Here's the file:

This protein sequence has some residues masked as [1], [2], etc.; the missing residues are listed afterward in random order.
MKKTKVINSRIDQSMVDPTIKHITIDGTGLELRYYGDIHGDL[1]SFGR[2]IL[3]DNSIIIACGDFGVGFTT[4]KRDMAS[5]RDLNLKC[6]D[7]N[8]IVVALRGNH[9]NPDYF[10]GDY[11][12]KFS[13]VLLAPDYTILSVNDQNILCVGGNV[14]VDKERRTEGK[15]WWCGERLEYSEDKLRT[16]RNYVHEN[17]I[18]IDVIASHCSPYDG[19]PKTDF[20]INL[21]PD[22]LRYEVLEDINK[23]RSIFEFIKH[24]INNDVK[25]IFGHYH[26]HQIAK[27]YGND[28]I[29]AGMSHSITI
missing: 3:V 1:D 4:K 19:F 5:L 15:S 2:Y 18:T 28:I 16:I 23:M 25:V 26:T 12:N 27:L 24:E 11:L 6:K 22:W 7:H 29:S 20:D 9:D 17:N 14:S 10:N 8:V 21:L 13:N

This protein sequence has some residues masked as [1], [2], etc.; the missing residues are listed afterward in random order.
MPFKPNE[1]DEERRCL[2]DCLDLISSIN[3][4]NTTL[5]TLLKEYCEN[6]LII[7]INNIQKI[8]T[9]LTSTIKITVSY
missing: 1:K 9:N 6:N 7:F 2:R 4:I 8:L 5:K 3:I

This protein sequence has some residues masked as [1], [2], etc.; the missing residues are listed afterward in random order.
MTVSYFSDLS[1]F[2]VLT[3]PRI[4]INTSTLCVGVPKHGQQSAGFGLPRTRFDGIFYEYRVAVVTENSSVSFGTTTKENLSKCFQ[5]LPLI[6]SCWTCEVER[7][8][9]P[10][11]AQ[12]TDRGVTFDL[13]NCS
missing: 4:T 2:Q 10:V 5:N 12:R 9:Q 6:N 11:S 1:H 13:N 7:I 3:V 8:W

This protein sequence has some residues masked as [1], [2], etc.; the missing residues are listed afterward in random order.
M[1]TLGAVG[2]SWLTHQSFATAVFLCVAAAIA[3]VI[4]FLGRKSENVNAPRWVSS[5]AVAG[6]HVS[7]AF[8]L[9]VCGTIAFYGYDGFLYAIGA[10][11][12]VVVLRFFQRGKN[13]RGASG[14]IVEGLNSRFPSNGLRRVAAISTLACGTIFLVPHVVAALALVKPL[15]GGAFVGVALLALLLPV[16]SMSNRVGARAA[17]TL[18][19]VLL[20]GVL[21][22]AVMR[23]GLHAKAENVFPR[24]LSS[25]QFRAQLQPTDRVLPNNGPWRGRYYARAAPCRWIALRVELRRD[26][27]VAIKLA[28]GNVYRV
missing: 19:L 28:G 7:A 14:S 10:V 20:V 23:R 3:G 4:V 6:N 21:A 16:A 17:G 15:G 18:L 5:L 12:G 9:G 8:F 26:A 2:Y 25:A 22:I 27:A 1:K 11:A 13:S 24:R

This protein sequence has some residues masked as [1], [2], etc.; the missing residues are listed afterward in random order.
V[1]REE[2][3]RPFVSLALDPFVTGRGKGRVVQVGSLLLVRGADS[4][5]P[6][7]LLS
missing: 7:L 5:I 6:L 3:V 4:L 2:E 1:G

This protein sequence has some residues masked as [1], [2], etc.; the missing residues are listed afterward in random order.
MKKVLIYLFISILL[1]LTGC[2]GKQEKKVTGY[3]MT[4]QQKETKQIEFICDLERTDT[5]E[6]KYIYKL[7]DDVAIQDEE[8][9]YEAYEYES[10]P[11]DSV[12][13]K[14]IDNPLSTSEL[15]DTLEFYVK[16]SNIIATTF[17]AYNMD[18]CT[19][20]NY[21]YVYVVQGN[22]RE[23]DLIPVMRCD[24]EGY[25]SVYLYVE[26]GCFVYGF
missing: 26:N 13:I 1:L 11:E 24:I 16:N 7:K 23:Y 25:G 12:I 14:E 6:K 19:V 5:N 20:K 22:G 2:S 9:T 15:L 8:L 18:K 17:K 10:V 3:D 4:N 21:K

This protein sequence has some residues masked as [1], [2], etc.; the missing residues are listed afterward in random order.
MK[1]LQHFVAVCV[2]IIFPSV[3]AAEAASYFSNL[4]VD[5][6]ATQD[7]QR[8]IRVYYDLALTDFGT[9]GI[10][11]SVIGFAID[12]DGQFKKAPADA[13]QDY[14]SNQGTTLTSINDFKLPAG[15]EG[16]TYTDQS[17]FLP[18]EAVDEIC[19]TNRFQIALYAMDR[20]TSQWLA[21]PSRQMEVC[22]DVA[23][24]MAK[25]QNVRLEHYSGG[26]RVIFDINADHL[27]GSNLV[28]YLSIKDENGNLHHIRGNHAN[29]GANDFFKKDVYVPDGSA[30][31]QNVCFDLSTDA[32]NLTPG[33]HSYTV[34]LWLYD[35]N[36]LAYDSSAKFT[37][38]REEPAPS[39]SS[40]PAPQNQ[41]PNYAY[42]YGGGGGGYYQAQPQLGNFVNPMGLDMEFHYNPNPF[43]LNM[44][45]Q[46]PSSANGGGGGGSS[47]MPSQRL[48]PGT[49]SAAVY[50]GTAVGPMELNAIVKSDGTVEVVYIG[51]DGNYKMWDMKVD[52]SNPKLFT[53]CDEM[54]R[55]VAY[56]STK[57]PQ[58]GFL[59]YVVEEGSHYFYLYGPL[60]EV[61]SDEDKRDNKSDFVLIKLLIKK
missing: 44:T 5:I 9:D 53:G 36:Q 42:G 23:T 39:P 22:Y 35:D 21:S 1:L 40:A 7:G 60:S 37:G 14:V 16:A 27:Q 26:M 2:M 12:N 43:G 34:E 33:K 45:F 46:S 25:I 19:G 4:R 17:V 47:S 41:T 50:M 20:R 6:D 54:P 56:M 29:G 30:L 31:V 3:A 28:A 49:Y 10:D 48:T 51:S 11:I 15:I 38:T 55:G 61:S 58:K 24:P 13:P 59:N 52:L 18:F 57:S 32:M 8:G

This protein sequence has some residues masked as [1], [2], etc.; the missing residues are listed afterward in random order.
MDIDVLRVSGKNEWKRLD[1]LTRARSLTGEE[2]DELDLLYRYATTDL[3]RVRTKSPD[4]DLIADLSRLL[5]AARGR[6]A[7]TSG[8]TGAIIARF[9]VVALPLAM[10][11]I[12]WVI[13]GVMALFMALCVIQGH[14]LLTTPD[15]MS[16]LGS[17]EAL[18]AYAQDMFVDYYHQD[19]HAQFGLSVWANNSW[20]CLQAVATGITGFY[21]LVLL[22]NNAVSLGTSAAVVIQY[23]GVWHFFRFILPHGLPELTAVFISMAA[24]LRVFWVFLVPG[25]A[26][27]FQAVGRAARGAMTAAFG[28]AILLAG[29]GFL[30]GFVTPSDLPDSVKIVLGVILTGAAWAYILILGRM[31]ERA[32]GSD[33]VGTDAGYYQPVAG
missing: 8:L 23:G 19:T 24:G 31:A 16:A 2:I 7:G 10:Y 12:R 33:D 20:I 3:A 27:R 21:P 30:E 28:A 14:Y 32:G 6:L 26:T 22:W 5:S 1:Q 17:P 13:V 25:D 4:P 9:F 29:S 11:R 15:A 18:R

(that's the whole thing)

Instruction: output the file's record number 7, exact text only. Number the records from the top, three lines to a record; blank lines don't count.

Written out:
This protein sequence has some residues masked as [1], [2], etc.; the missing residues are listed afterward in random order.
MK[1]LQHFVAVCV[2]IIFPSV[3]AAEAASYFSNL[4]VD[5][6]ATQD[7]QR[8]IRVYYDLALTDFGT[9]GI[10][11]SVIGFAID[12]DGQFKKAPADA[13]QDY[14]SNQGTTLTSINDFKLPAG[15]EG[16]TYTDQS[17]FLP[18]EAVDEIC[19]TNRFQIALYAMDR[20]TSQWLA[21]PSRQMEVC[22]DVA[23][24]MAK[25]QNVRLEHYSGG[26]RVIFDINADHL[27]GSNLV[28]YLSIKDENGNLHHIRGNHAN[29]GANDFFKKDVYVPDGSA[30][31]QNVCFDLSTDA[32]NLTPG[33]HSYTV[34]LWLYD[35]N[36]LAYDSSAKFT[37][38]REEPAPS[39]SS[40]PAPQNQ[41]PNYAY[42]YGGGGGGYYQAQPQLGNFVNPMGLDMEFHYNPNPF[43]LNM[44][45]Q[46]PSSANGGGGGGSS[47]MPSQRL[48]PGT[49]SAAVY[50]GTAVGPMELNAIVKSDGTVEVVYIG[51]DGNYKMWDMKVD[52]SNPKLFT[53]CDEM[54]R[55]VAY[56]STK[57]PQ[58]GFL[59]YVVEEGSHYFYLYGPL[60]EV[61]SDEDKRDNKSDFVLIKLLIKK
missing: 44:T 5:I 9:D 53:G 36:Q 42:G 23:T 39:P 22:Y 35:D 21:S 1:L 40:A 7:G 60:S 37:G 14:V 16:A 27:Q 26:M 2:M 12:N 43:G 34:E 33:K 45:F 46:S 25:I 19:G 4:R 17:V 47:S 41:T 50:M 20:R 6:D 54:P 56:M 29:G 30:L 31:V 3:A 28:A 49:Y 10:D 48:T 51:S 11:I 15:I 38:T 55:G 61:S 58:K 24:P 13:P 59:N 52:L 18:F 57:S 32:M 8:G